I noticed, especially with the "G.R.R.L."cd, it's extremely cynical. [laughter] You also use the word "cyncerity"in describing it, how much does sincerity come into play with your approach to your work?
I think the way that you're using "sincerity"and the way that people usually talk about sincerity in terms of music production -I'm really not interested in that because I don't think that it's relevant."Intention"is the word that I would use. I think that sincerity ultimately comes down to nothing when it comes down to -"what are your intentions and were you successful in outlining those or presenting some portion of them to people? "
I'm thinking about sincerity, almost as a flipside to cynicism. How often do you approach something without that jadedness? Or do you find that that just doesn't play, that's not a conceptual element?
Well, I want to like what I do, and I do like what I do -if I'm allowed to say that -[laughter] and for me that's important. I don't want to release crap, you know? I don't want to make compromises that I'm not comfortable making. And for the amount of money I'm making, I might as well just hold to my values because nobody's coming close to anything that would be worth selling out for. So in that sense, I approach it seriously.
Do you find that in your work, or do you even try to create in your work, a visceral element?
Well, yeah, like the random volume changes -having very quiet passages and then, suddenly some very loud burst or something that might not only shock people, but make them get stereo. Then they go back and they realize now it's too soft and they have to turn it up again. For me, that's about trying get people involved or to acknowledge their role in the listening process, that they're actually contributing to it and to actually catch themselves in a position of adjusting things.
Is that an active way of disrupting the traditional Ambient music listening experience?
Another thing that strikes me about Ambient music is how it's generally written about and acknowledged in terms of some sort of purity because it's so minimal. I just find that really disturbing.
Yeah. In general, Minimalism can actually be more concealing than something really layered. You think, "Oh, all these layers, something's getting lost."Well, when you're dealing with something really minimal, like minimal painting or something, there's a way to look at it that's about trying to get closer to a perception of a kind of material context of production or perception. But at the same time, if you just go for the idea of "form is form"or "sound is sound"like some minimal sine wave thing that goes on for sixty minutes, what it's really about is "what kind of ideological framework facilitates this kind of production and distribution? "And then that whole process gets concealed behind this sine wave that's speechless. It's a silence really. It's not about sound;it's ultimately about silence. That's why, for me, when you get so dry and minimal it's not interesting anymore because the only thing that's talking to me when I listen to it is the capitalist infrastructure and it's obviously being done in a way that's of no concern to the artist who produced it.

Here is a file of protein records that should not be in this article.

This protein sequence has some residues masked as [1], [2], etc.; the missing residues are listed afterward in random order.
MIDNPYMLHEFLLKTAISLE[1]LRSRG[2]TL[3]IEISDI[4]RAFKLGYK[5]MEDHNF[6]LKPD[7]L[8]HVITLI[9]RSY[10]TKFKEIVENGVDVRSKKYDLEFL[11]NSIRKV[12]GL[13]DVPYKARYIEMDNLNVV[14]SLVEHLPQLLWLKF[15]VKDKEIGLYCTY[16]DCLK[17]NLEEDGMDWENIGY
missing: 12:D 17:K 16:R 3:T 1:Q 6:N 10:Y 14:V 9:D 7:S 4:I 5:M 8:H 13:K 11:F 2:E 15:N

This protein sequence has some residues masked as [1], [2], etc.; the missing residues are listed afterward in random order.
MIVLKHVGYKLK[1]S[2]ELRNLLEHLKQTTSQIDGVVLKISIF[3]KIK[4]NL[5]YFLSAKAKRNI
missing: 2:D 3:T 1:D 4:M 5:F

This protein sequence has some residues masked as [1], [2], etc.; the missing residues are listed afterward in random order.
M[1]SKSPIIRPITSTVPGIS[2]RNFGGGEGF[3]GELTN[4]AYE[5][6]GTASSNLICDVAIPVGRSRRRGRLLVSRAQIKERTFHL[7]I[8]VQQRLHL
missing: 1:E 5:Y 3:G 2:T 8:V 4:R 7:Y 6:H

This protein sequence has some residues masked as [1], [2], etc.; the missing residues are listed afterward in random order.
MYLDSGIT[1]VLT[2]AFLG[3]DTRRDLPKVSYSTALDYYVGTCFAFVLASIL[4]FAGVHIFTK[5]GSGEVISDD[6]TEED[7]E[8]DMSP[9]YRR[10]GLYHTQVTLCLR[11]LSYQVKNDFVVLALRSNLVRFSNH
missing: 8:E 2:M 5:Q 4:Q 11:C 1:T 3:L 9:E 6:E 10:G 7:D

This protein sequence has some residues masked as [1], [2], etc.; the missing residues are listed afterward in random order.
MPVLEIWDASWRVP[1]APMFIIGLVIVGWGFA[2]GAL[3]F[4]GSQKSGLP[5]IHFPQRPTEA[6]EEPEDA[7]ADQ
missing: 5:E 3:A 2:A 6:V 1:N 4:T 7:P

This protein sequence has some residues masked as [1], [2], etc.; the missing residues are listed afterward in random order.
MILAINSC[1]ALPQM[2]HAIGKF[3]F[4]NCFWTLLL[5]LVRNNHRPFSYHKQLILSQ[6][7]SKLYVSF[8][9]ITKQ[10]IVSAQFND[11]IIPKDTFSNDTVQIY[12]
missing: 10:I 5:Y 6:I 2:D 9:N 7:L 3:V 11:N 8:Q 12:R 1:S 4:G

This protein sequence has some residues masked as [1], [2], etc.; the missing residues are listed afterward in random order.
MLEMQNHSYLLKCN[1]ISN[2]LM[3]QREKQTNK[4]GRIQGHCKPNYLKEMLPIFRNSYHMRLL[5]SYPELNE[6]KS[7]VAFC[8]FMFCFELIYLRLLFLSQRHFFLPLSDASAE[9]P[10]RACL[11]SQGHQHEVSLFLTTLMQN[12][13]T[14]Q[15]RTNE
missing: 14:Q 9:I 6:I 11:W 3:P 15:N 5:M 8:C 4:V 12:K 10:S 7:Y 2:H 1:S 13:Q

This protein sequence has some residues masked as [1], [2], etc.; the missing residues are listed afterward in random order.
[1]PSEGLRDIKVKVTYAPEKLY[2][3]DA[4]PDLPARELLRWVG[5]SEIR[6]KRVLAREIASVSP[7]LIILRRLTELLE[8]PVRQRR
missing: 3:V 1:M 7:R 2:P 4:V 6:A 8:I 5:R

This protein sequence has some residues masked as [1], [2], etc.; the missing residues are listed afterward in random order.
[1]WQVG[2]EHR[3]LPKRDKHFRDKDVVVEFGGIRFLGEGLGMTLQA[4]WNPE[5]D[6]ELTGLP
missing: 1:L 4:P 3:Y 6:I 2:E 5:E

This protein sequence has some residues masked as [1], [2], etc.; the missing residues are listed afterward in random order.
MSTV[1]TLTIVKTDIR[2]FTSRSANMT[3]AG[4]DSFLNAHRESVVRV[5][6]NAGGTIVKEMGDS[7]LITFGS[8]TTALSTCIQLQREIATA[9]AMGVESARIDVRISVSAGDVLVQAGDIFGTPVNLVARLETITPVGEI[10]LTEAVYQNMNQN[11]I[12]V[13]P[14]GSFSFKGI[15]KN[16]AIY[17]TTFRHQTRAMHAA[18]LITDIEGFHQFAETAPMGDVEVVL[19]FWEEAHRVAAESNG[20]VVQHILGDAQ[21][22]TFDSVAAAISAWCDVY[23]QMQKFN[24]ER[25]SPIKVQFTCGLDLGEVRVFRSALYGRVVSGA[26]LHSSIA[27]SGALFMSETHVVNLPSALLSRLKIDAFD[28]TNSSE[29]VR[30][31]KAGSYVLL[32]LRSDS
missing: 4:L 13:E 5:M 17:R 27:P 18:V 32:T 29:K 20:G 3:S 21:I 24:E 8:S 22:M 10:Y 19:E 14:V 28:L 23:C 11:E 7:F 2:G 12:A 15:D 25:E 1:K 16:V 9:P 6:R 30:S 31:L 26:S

In what way?
Like if somebody's just doing this sound-as-sound type stuff, then in some ways it's about conceding to whatever circumstances are going to facilitate the music's recording, distribution, commercialization and sale. The less the artist says, the less explicit the artist is, the more they're capitulating to the operations, to the whole workings that they're in.
So I'm obsessive/compulsive in the other direction where I'm always trying to elaborate in miniscule detail what the possible consequences are, and what my limitations of vision might be.
Do you not then spend a great deal of time considering your work as consumer objects?
If I'm doing something for distribution and that's what's going to happen with it, then I feel that I should.
Then to what degree do you end up getting trapped by that? By spending so much time...
This is the thing:people believe that if they don't talk about it, then they're not trapped by it. For me it's more interesting to be actively involved in the things that limit me and confine me rather than pretend that they're not there and basically shirk responsibility. Because a lot of my music deals with issues of cultural transformation or political agendas, then I think that it would be really ridiculous of me to then not address the mechanisms that get my music into the hands of my audience.
Obviously culture has shifted a tremendous amount since when you started, but in what ways has that affected your strategies and aesthetic decisions? How have you shifted with it?
I think the diversification of the styles that I produce in now is part of it. Also, trying to keep myself out of this model of musicians who produce a lot of things over a number of years, but are honing their style or honing their technique. For me, it's about appropriating style. Style is always about appropriation and reference;it's not about uncovering some inner self or something.
But, essentially, you are honing...
I hone techniques, but I'm not honing some sort of over-all expression of who I am as an artist. The projects still have individual contents by-and-large. I have my ongoing themes that come from my own interests and my own experiences, but I try and have each project have a distinct theme or approach to it. I also try and make them sound different from one another and use different types of processing in them.
Ambient music sort of grew up on the periphery of dance music, which is so visceral and so specific to the body -so how much do you think that your music plays into that level of visceral experience?
I feel like you're approaching it from the dancer's point of view - "the visceralness of dance music."
But if you're a DJ, you're interacting with that.